Noise in cardiac pacing cycles, for instance, the heart rate variability, has been observed and researched for decades. Contemporarily, various cardiac models have been constructed to investigate the electric activity of the cardiac cells. Yet there has not been a study on extracting information of the underlying dynamics if some noisy data are given. In this talk we will show a method to determine the cardiac restitution approximately in the range of the pacing cycles provided a series of noisy data. We assume the data are generated through some unknown mapping model with memory, and the memory is supposed to be hidden and not able to be detected.
Heterogeneity is a fundamental issue in mathematical epidemiology. We expect many factors influencing disease transmission to vary across populations and different spatial scales. Many results exist for the effect of heterogeneity on the spread of disease for SIR type models, where transmission occurs as a result of direct contact with infected individuals. Waterborne disease, such as cholera, may be spread through contact with a contaminated water source as well as through direct person-person transmission. We investigate the effect of heterogeneity in both transmission pathways on the value of the basic reproductive number R0 in multi-patch SIWR models, specifically a system of N patches sharing a common water source.
Several methods have been proposed for correlating genomic sequence patterns directly with phenotypes of similar organisms. However, the evolutionary relationships between organisms lead to non-independence among the sequences. A phylogenetic tree reconstruction uncovers sibling lineages where the phenotypes first start to differentiate, and, conditional on this tree, PhyloPTE adopts an additive hazard model to identify likely mutational paths along the tree as the phenotypes fully develop.
Overfishing, pollution and other environmental factors have greatly reduced commercially valuable stocks of fish. In a 2006 Science article, a group of ecologists and economists warned that the world may run out of seafood from natural stocks if overfishing continues at current rates. In this talk, we will explore the interaction between constant and periodic proportion harvest policies and recruitment dynamics. In case studies, we analyze these policies and illustrate how they might be applied to Gulf of Alaska Pacific halibut fishery and the Georges Bank Atlantic cod fishery based on harvest rates from 1975 to 2007.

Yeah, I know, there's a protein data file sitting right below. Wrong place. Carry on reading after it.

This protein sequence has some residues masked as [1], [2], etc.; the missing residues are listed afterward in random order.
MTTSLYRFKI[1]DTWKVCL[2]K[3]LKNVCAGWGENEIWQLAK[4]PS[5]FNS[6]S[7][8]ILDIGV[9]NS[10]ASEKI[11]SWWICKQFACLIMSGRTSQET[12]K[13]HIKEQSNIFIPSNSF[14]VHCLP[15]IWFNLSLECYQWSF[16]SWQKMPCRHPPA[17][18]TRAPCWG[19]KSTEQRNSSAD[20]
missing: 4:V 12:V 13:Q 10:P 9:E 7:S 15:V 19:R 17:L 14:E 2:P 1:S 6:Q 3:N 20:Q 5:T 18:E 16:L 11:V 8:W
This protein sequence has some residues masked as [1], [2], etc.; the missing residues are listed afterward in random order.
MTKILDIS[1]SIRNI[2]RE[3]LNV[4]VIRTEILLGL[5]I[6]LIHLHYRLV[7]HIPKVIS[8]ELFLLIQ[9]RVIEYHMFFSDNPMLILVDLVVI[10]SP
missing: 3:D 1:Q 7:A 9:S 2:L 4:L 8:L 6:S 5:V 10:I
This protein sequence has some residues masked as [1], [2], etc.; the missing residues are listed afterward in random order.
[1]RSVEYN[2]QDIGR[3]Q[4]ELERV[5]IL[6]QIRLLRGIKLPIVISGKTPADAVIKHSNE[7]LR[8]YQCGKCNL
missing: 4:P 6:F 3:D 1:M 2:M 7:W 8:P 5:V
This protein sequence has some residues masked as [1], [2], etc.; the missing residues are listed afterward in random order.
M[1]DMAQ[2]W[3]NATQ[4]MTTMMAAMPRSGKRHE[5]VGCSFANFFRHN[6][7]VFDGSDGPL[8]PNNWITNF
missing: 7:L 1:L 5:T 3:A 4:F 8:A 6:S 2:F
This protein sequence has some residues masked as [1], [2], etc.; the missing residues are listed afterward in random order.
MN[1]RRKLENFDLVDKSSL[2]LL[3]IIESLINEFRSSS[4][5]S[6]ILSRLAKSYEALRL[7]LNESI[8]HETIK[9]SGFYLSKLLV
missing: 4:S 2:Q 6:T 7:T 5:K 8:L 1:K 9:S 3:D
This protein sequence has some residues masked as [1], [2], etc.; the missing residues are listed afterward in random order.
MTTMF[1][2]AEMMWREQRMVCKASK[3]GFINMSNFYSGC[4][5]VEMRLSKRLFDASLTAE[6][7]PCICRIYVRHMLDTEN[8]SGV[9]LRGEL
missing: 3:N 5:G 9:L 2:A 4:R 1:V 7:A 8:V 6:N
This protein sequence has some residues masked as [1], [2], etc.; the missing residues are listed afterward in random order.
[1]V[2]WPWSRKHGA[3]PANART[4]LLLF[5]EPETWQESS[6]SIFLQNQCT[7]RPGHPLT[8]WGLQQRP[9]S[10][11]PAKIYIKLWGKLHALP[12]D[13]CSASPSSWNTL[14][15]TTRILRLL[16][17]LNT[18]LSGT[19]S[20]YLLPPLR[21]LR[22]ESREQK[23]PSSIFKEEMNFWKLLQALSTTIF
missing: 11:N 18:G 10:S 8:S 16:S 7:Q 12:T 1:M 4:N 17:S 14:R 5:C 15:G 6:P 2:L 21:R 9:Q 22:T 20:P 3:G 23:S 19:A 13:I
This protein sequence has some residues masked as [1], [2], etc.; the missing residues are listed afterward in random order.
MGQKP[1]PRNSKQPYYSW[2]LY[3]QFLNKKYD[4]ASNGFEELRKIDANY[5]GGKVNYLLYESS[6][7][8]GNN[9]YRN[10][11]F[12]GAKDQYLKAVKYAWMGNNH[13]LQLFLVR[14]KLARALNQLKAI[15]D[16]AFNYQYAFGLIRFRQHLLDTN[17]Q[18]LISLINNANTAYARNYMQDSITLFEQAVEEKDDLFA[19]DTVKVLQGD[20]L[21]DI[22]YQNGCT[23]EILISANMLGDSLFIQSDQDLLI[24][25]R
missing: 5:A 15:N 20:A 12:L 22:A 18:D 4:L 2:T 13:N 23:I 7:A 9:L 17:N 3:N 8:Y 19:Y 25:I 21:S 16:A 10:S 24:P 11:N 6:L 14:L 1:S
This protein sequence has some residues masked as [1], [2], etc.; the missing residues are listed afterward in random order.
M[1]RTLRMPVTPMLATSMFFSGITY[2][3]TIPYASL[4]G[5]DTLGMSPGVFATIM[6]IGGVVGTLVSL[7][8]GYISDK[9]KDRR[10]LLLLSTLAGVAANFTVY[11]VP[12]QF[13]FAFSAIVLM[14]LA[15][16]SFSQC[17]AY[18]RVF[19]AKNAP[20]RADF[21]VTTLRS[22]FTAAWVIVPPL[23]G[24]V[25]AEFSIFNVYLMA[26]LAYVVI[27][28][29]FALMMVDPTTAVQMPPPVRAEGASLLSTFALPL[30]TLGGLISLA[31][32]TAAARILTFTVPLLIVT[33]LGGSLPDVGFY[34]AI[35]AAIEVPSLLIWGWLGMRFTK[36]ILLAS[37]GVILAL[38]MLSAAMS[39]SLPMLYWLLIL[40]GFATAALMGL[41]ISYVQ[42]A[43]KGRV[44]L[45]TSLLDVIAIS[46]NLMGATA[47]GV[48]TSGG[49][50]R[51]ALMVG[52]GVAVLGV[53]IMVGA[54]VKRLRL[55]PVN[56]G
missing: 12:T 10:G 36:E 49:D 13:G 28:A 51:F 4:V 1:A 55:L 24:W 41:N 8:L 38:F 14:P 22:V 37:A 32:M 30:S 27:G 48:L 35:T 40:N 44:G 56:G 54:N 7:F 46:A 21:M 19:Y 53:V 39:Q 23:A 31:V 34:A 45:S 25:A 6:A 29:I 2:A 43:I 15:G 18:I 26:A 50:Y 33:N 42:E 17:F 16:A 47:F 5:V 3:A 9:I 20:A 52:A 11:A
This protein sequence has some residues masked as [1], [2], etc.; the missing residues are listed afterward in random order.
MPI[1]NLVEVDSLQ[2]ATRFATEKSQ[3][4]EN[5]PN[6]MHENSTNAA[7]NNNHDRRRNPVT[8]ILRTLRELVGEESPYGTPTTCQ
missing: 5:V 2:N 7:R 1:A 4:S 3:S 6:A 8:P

In this talk, we use a generalized age-structured model to discuss the role that both compensatory (non-oscillatory) and overcompensatory (oscillatory) dynamics play in the long term dynamics of exploited fisheries. When each species is governed by compensatory dynamics via the Beverton-Holt model and the predator's response to species interaction is modeled using a linear function, we show that the predator-prey model exhibits a globally stable positive fixed point. In stark contrast, we show that when each species is governed by compensatory dynamics via the Beverton-Holt model and the predator response function is exponential, then the predator-prey model exhibits population oscillations.